Down below the forward cabin lining needs stripping and replacing. Whilst doing this I have to repair a panel in the main cabin as it has bubbled after being replaced just before I bought Concerto. Then all the higher level lockers and hanging lockers, plus the foot of the quarter berth will all be lined. So will start with some smaller areas to get some experience of handling the foam backed vinyl. I would also like to change most of the internal lights as they are the originals and are looking very tired, might even change some of the cabling. If I get a chance, I would love to rub down the inernal woodwork and refinish to make it look a lot smarter. This may have to happen in sections, but might have to wait a year. The last big changes are new upholstry and curtains, plus a new cooker and gas system.

It will be great when it is all completed. Hah, ha. When is a boat every completed?

Re: Renovations to Fulmar Concerto

Posted: Mon Nov 24, 2014 2:07 pm
by Jolly Roger
Finding the connector for the fuel for the Ebasparcher from the main tank filter has been a problem, finally a solution has been created. The different sizes has been the problem as I could not find a hose/pipe step down reducer at the major supply wholesaler. A fitting to the filter has been reduced in diameter to make fitting the smaller flexible pipe easier to fit. I now have just got to make the final connection of the diesel pump and fuel line, then bleed the Ebersparcher and engine. Finally the Ebersparcher should be running. That is less than an hours work to complete.

However all my current plans are taking a backseat at present. On Wednesday my wife and I had just left Tower Hill Underground station to use the underpass to go and look at the remaining poppies on display at the Tower of London. Half way down the flight of steps she slipped and managed to break her ankle in 3 places. So we never saw them. It was only yesterday (Sunday) that she had the operation to plate and screw it all back together. They expect her to remain in hospital for at least another 5 days. Not being that close to home is making the daily visit very waring and am currently not sure when I will be able to finish that job. So all my well laid plans have been thrown away as family does come first over the boat even thogh she hates boats.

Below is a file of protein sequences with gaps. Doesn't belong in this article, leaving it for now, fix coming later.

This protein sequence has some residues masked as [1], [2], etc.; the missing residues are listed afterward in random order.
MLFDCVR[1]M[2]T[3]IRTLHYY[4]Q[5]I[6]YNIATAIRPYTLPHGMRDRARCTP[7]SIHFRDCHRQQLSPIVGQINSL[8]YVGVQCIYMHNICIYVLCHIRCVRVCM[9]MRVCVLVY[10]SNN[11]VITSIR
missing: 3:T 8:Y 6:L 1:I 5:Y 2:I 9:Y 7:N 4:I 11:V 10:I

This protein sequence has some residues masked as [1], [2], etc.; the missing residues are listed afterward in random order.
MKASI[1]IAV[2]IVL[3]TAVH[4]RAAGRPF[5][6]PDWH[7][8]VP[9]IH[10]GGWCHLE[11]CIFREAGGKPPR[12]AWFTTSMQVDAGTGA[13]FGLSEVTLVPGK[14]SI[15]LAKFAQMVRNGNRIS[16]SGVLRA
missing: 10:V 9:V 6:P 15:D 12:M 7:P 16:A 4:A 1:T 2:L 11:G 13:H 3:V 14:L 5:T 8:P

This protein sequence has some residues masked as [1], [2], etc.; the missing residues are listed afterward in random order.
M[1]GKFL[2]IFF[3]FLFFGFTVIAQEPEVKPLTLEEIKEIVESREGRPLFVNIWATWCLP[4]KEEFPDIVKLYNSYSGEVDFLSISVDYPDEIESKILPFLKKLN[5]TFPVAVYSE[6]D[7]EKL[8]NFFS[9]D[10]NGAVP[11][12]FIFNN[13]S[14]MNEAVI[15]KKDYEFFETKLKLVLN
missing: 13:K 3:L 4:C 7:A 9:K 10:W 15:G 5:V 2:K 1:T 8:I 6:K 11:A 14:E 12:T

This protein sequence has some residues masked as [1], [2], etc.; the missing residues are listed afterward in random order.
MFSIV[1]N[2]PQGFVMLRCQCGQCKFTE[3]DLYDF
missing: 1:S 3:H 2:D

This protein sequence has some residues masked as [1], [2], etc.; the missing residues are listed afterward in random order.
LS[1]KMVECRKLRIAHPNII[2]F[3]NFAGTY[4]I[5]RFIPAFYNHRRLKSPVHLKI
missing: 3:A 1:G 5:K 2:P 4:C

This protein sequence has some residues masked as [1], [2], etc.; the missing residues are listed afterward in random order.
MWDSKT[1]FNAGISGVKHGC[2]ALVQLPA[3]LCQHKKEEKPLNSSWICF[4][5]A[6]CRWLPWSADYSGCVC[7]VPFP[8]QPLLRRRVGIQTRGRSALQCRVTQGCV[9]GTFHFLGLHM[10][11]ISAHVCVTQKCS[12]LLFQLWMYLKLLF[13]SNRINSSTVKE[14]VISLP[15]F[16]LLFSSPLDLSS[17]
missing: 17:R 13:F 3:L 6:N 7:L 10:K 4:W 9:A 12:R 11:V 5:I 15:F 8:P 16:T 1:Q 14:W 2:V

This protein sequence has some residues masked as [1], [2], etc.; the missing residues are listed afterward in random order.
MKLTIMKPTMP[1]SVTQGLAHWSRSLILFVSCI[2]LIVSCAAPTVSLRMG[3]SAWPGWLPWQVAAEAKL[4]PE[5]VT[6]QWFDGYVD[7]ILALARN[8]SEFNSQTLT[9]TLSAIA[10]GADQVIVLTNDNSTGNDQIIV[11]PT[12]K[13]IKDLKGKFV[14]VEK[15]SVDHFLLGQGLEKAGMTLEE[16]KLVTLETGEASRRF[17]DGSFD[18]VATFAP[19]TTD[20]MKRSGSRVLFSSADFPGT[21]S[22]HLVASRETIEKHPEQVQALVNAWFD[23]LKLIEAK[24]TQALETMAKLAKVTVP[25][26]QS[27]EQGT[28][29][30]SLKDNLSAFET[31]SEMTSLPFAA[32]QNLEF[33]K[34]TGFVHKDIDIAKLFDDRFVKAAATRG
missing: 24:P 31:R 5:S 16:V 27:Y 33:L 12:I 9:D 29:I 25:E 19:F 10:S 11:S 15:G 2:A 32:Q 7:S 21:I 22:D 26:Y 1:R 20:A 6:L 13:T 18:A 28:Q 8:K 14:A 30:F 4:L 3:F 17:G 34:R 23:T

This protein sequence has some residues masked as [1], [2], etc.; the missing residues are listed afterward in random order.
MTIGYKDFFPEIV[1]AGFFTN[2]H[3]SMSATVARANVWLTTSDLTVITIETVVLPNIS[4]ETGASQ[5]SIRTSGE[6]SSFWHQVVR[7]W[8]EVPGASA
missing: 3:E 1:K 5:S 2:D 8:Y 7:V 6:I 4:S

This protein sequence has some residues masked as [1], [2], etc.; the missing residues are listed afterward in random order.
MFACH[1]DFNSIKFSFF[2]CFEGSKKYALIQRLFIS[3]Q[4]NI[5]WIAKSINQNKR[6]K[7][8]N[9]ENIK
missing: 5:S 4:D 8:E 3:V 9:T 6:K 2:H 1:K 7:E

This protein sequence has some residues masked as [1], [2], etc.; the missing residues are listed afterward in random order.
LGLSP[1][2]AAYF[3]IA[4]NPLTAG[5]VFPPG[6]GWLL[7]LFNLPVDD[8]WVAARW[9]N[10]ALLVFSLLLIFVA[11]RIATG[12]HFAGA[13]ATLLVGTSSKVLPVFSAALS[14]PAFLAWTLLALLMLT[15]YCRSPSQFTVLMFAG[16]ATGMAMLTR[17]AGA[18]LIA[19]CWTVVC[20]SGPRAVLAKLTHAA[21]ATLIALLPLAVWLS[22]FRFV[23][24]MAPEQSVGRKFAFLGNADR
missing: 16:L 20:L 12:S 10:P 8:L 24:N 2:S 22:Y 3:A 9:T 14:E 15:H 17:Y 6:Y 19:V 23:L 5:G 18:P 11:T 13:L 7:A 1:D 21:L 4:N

Re: Renovations to Fulmar Concerto

Posted: Tue Nov 25, 2014 9:26 am
by rhumlady
Sorry to hear about your wife. Hopefully she will make a full recovery but it will take time. My wife fell down on a badly made step at my son's place and it took about six months to get over it. It seems that one thing leads to another in these situations especially as we get older. She had been going to the gym regularly up-to that point but has never been able to get back into training since even though the leg has healed. I think you are going to have a shortened season next year unfortunately.

Re: Renovations to Fulmar Concerto

Posted: Tue Nov 25, 2014 12:14 pm
by Nigel Birch
Commiserations also. I suppose the only bright note is that it didn't happen on the boat....

Re: Renovations to Fulmar Concerto

Posted: Fri Nov 28, 2014 11:46 am
by Jolly Roger
Thank you for your kind comments. The good news is my wife will possibly be coming home over the weekend.

At present I have planned to complete the Ebersparcher tomorrow and it looks likely this will not be disrupted. Fixing the fuel line and pump, then bleeding the engine and Ebersparcher and the job is complete.

She even knows I have planned it and knows it is important to complete, as it will probably be impossible over the next few weeks once she is home again and with Christmas approaching.